Millennialism in the Korean Protestant Church (2005)
by Ung Kyu Pak
page 146: Lee became a Christian in October 1916. (At 16 by Korean age.)
page 152: Lee expressed this mystical union with Christ in nuptial terms: “The Lord is my husband, I am his wife. O Lord! allow me an opportunity of the intimate fellowship of love in our bedroom” (The Letters of Lee Yong-do by Byun Jong-ho)
From this mystic union, Lee developed the idea of an “exchange of life,” which was possible through “the bloody connection with Christ.” This idea gave rise to fringe movements, especially in the 1930’s and after the Korean War of 1950-1953.
page 154: The Hwanghoe and Pyongyang Presbyteries passed resolutions in 1931 prohibiting their churches from sponsoring Lee’s revival meetings. In 1932, the Seoul District of the Korean Methodist Church, to which Lee belonged, appointed a commission to investigate him. Lee’s extreme mysticism led him to an association with cultic leaders and then to his tragic death in 1933, when he was just thirty-three years old.
History of Christianity in Korea (2011) by In Soo Kim, PhD
3. Rev. Yong-do Lee and Mysticism
Yong-do Lee was born in April 1901 as the third son of Deok-hong Lee, a poor farmer in Hwanghae Province. His father was a drunkard, but his faithful mother, who was also an evangelist at Sibyeomi Church, carefully nurtured him. He grew up as an unhealthy but affectionate child. When he was going to Hanyeongsuhwon (the antecedent of Songdo Middle School), he was imprisoned for 2 years for his active participation in the March First Movement. Later while he was studying at the Hyeopsuhng Theological Seminary (Methodist), he was found to be in the third stage of tuberculosis with hemoptysis. He then moved to his friend Hwan-shin Lee’s home in Gangdong, South Pyeongan Province, for recuperation.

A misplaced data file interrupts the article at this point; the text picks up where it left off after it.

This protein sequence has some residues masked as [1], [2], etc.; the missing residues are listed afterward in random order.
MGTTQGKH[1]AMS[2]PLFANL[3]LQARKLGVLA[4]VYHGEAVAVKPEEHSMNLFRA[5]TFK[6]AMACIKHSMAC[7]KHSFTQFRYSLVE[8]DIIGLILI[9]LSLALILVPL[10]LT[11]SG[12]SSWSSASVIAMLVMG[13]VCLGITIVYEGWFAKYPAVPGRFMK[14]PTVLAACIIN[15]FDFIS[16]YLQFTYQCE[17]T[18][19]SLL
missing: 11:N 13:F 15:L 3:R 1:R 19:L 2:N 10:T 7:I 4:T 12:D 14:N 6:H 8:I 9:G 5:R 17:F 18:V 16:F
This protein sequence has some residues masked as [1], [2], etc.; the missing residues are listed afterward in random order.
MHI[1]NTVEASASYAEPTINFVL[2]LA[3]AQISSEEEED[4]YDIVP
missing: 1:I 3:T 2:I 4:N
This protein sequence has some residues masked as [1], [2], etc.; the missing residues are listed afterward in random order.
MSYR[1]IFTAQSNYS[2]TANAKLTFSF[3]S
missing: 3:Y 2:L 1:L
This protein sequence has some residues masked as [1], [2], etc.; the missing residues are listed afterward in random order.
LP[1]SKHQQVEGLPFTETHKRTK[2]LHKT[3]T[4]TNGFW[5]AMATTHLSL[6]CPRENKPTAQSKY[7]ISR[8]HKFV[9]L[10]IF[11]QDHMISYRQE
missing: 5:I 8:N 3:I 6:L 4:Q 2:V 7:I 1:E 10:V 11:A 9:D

There he underwent an experience that would change his life around. When the people learned that a theological student was in town, they asked him to lead a revival meeting at a church. When he stood at the pulpit, he could not stop shedding tears. As the people watched the young man weeping with no words, they began to weep together with him. Whether they sang hymns or prayed, the entire congregation was full of tears. The meeting on the next day was also flooded with tears. These meetings of tears were a real experience of Christ’s love for both the congregation and for Yong-do Lee himself. The passionate love of Christ he experienced during these meetings was an experience of a lifetime that he would never forget. In this way, he was a classic mystic of his time who indulged in the passionate love of God. He wrote:
Submit. Submit completely. Once you submit yourself completely to the Lord, He will deal with all your problems and He will even use your body according to His will.
(Jong-ho Byun, Lee Yong-do Moksajeon (Biography of the Rev. Lee Yong-do) (Seoul: Simuwon, 1958), 5.)
A life surrendered to the Lord, this was what Yong-do Lee’s life looked like. After this mystic experience, he regained his health, returned to the seminary, and then graduated. He was assigned as a pastor to Tongcheon, Gangwon Province, and started his pastoral ministry there. But he found that his first love had gotten cold. So he prayed in the mountains and fasted, which provided him with yet another encounter of the Holy Spirit. He prayed, “Father, take away my soul, and fill me with a new soul that is crazy for Jesus. I need to be crazy about Jesus. Unless I am crazy about Jesus, I am unable to obey you whole heartedly or win in the fight with the devil.” His confession of needing to be crazy about Jesus signified his union with Christ. In one aspect, this included sexual love with Christ. This was the core of his mysticism.